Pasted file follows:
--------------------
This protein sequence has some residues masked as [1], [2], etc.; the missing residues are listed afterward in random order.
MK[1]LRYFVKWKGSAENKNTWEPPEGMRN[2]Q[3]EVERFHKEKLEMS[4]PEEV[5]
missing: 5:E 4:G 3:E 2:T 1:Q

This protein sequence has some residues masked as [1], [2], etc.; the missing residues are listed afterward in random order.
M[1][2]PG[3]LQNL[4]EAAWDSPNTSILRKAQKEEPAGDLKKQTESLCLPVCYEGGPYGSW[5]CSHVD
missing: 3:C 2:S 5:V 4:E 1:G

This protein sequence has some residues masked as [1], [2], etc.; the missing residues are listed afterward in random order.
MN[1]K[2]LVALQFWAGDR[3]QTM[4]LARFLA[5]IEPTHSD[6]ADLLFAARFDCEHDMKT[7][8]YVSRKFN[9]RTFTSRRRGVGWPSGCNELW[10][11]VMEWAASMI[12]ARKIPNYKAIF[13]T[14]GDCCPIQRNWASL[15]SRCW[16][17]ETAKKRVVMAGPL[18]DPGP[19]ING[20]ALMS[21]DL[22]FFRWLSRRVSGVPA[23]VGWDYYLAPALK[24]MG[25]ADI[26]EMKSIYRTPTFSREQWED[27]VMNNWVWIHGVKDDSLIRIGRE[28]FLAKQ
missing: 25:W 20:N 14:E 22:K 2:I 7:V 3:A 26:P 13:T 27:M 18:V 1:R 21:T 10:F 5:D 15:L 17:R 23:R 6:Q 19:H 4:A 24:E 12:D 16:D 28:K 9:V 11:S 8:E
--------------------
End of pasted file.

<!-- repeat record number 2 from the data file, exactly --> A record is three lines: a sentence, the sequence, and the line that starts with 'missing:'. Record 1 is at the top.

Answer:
This protein sequence has some residues masked as [1], [2], etc.; the missing residues are listed afterward in random order.
M[1][2]PG[3]LQNL[4]EAAWDSPNTSILRKAQKEEPAGDLKKQTESLCLPVCYEGGPYGSW[5]CSHVD
missing: 3:C 2:S 5:V 4:E 1:G